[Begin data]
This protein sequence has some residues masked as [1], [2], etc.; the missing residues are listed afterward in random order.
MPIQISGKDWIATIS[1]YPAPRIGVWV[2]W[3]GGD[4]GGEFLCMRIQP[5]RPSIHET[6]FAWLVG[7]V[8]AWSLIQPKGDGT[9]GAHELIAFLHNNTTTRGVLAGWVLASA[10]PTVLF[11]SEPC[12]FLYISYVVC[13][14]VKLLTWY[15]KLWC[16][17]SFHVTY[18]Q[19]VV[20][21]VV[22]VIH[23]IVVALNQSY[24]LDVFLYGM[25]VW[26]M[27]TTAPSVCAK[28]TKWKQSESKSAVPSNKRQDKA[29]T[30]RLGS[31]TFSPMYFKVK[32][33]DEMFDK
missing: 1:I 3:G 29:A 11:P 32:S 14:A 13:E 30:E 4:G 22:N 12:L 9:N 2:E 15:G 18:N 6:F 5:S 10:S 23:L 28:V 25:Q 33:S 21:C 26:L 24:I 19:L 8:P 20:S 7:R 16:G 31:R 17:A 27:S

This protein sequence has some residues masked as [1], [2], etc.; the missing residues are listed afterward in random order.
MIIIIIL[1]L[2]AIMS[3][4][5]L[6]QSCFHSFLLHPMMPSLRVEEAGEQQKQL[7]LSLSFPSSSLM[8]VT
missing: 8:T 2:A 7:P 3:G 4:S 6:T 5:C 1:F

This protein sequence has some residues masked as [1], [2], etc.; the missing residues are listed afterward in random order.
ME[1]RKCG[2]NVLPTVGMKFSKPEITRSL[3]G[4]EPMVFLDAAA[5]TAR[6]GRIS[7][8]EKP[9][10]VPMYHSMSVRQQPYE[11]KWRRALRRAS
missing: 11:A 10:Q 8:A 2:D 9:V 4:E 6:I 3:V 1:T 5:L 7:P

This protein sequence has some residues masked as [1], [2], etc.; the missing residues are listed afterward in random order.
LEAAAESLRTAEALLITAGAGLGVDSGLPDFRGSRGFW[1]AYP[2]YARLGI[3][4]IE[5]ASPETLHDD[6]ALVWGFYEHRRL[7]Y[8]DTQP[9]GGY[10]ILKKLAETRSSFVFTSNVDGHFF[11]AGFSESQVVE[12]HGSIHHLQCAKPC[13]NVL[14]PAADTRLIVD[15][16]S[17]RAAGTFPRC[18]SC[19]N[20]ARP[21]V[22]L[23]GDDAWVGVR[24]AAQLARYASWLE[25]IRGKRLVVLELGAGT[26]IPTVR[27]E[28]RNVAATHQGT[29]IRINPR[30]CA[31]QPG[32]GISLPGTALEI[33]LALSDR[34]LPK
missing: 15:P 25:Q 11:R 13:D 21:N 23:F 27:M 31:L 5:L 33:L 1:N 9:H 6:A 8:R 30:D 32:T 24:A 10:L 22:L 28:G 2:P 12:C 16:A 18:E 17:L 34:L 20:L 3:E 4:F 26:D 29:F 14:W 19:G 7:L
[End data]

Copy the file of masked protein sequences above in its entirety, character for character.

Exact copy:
This protein sequence has some residues masked as [1], [2], etc.; the missing residues are listed afterward in random order.
MPIQISGKDWIATIS[1]YPAPRIGVWV[2]W[3]GGD[4]GGEFLCMRIQP[5]RPSIHET[6]FAWLVG[7]V[8]AWSLIQPKGDGT[9]GAHELIAFLHNNTTTRGVLAGWVLASA[10]PTVLF[11]SEPC[12]FLYISYVVC[13][14]VKLLTWY[15]KLWC[16][17]SFHVTY[18]Q[19]VV[20][21]VV[22]VIH[23]IVVALNQSY[24]LDVFLYGM[25]VW[26]M[27]TTAPSVCAK[28]TKWKQSESKSAVPSNKRQDKA[29]T[30]RLGS[31]TFSPMYFKVK[32][33]DEMFDK
missing: 1:I 3:G 29:A 11:P 32:S 14:A 13:E 30:E 4:G 22:N 12:L 9:N 2:E 15:G 18:N 6:F 5:S 10:S 23:L 28:V 25:Q 33:S 21:C 26:L 24:I 19:L 8:P 20:S 7:R 16:G 31:R 17:A 27:S

This protein sequence has some residues masked as [1], [2], etc.; the missing residues are listed afterward in random order.
MIIIIIL[1]L[2]AIMS[3][4][5]L[6]QSCFHSFLLHPMMPSLRVEEAGEQQKQL[7]LSLSFPSSSLM[8]VT
missing: 8:T 2:A 7:P 3:G 4:S 6:T 5:C 1:F

This protein sequence has some residues masked as [1], [2], etc.; the missing residues are listed afterward in random order.
ME[1]RKCG[2]NVLPTVGMKFSKPEITRSL[3]G[4]EPMVFLDAAA[5]TAR[6]GRIS[7][8]EKP[9][10]VPMYHSMSVRQQPYE[11]KWRRALRRAS
missing: 11:A 10:Q 8:A 2:D 9:V 4:E 6:I 3:V 1:T 5:L 7:P

This protein sequence has some residues masked as [1], [2], etc.; the missing residues are listed afterward in random order.
LEAAAESLRTAEALLITAGAGLGVDSGLPDFRGSRGFW[1]AYP[2]YARLGI[3][4]IE[5]ASPETLHDD[6]ALVWGFYEHRRL[7]Y[8]DTQP[9]GGY[10]ILKKLAETRSSFVFTSNVDGHFF[11]AGFSESQVVE[12]HGSIHHLQCAKPC[13]NVL[14]PAADTRLIVD[15][16]S[17]RAAGTFPRC[18]SC[19]N[20]ARP[21]V[22]L[23]GDDAWVGVR[24]AAQLARYASWLE[25]IRGKRLVVLELGAGT[26]IPTVR[27]E[28]RNVAATHQGT[29]IRINPR[30]CA[31]QPG[32]GISLPGTALEI[33]LALSDR[34]LPK
missing: 15:P 25:Q 11:R 13:D 21:N 23:F 27:M 31:L 5:L 33:L 1:N 9:H 6:A 8:R 30:D 32:T 24:A 10:L 22:L 28:G 2:P 12:C 16:A 18:E 17:L 34:L 20:L 3:E 4:F 26:D 29:F 14:W 19:G 7:L